Lymphatic filariasis: Govt launches free medicine distribution drive

Lymphatic filariasis: Govt launches free medicine distribution drive

The government has launched a public health campaign to provide more than 400 million people with free medication that could protect them from lymphatic filariasis, also called elephantiasis, that can cause disability and disfigurement among those infected.

The disease has high prevalence and serious complications, but its prevention is very easy. The Health Ministry, however, has faced enormous difficulties in combating the disease.

Many people are complacent when it comes to prevention, in part because of apathy toward the disease and the length of time it takes to manifest itself (8 to 10 years).

In addition, many people fail to consume their medicine even with the government's door-to-door efforts to deliver free, preventive doses and educational messaging in endemic regions.

"India has made great strides over the last decade to eliminate lymphatic filariasis in endemic states and we are now on the verge of reaching elimination targets nationally. However, the last mile of the journey is often the most difficult," said CK Mishra, Additional Secretary and Mission Director of the National Health Mission at Ministry of Health.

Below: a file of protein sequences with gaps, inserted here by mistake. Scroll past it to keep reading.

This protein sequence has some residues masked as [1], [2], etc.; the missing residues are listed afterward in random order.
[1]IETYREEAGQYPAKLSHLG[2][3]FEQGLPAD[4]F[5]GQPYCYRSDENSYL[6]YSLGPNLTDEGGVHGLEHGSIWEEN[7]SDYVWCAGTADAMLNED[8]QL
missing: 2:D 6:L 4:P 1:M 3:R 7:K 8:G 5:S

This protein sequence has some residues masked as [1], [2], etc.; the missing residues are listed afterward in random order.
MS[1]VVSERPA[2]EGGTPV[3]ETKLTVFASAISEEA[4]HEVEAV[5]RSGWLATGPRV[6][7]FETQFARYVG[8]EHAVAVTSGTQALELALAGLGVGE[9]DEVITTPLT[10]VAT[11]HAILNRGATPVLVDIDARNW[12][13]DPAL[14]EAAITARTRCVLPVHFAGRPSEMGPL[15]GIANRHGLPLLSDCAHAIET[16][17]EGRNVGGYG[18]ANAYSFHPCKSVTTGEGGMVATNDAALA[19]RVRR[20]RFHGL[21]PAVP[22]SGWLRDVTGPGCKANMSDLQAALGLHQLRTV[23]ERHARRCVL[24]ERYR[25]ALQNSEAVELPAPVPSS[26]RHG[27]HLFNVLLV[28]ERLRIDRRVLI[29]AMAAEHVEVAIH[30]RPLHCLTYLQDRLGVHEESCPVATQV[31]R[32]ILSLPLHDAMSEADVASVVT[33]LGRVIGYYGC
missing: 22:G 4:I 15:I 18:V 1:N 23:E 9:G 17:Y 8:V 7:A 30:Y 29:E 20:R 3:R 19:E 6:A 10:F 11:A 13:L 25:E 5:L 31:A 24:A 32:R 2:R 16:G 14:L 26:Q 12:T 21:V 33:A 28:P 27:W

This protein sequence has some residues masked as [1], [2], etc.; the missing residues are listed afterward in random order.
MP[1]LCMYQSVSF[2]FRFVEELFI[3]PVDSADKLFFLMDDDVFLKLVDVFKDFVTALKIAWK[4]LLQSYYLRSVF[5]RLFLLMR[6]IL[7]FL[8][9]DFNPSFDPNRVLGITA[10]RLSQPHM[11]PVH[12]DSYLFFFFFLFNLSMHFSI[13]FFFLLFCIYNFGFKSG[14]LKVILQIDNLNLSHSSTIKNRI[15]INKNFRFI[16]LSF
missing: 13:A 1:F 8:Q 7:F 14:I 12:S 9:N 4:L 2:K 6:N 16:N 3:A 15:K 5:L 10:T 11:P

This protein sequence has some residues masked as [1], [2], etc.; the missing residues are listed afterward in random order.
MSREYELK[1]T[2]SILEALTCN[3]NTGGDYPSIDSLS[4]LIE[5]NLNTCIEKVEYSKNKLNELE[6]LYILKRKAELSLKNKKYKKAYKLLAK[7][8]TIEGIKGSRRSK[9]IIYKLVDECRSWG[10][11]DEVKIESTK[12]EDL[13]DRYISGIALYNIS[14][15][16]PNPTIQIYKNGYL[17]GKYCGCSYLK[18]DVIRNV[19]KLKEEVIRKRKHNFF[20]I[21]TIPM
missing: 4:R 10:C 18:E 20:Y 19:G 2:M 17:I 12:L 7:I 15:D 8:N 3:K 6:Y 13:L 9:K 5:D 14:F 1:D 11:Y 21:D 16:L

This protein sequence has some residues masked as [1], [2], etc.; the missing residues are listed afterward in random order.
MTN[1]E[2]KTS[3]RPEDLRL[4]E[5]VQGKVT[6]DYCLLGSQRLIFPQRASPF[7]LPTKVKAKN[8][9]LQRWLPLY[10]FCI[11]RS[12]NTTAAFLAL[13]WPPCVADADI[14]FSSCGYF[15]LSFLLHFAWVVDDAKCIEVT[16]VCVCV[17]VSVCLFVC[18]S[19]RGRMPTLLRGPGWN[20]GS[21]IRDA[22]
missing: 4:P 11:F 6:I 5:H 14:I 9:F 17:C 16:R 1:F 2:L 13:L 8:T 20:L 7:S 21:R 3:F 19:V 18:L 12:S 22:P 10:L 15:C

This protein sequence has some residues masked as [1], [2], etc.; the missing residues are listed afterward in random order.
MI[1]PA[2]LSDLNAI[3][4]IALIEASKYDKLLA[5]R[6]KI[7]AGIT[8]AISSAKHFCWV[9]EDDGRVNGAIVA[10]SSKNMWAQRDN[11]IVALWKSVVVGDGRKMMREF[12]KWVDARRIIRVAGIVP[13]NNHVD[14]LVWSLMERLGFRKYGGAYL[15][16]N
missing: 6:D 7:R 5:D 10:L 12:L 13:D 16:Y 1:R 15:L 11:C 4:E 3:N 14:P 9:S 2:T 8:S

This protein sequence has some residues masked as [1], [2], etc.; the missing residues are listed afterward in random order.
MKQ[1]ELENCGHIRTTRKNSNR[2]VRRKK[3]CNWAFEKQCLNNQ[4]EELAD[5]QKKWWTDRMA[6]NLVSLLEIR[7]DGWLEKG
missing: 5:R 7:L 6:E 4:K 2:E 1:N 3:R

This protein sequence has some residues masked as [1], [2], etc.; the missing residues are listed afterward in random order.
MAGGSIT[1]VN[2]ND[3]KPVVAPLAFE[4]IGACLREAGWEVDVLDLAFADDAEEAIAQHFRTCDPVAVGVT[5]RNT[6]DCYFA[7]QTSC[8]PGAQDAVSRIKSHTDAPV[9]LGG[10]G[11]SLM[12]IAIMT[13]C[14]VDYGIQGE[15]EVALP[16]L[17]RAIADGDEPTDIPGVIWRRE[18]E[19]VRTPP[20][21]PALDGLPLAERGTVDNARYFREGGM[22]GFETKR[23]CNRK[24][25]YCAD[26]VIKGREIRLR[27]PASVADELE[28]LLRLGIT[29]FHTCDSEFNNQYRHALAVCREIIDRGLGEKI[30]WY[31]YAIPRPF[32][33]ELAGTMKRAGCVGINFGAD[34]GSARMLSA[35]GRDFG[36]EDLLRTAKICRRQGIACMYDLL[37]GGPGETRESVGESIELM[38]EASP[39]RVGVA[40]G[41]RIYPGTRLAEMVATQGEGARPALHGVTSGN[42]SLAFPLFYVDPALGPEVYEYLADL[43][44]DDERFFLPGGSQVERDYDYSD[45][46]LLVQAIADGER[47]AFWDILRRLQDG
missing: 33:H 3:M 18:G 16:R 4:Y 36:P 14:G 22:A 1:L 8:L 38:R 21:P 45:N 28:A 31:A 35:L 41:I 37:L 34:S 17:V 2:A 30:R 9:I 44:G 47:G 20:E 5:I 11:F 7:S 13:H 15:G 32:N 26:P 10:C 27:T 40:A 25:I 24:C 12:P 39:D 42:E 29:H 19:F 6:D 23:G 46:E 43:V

"We are employing a wide range of new communications tactics and partnership that will help us encourage all people at risk from this disease to consume free dose of medicine during our annual mass drug administrations," he said.

The Ministry has partnered with the Global Network for Neglected Tropical Diseases (Global Network), an initiative of the Sabin Vaccine Institute, to lead the development of a branded public service advertising campaign (PSA) called 'Hathipaon Mukt Bharat'(Filariasis Free India) in close coordination with the Ministry's National Vector Borne Disease Control Programme.

This campaign supports the government's massive effort to deliver preventive medication to high-risk communities within 17 states, including four states in particular that comprise nearly two-thirds of the lymphatic filariasis burden in India which are Uttar Pradesh, Jharkhand, Bihar and West Bengal.

"Nearly 500 million people in India are at risk of contracting lymphatic filariasis. India's success in eliminating this devastating disease will bolster global efforts to eliminate lymphatic filariasis and other neglected tropical diseases in other endemic countries," said Dr Neeraj Mistry, Managing Director of the Global Network and a campaign consultant for the Ministry.

Liked the story?

  • 0

    Happy
  • 0

    Amused
  • 0

    Sad
  • 0

    Frustrated
  • 0

    Angry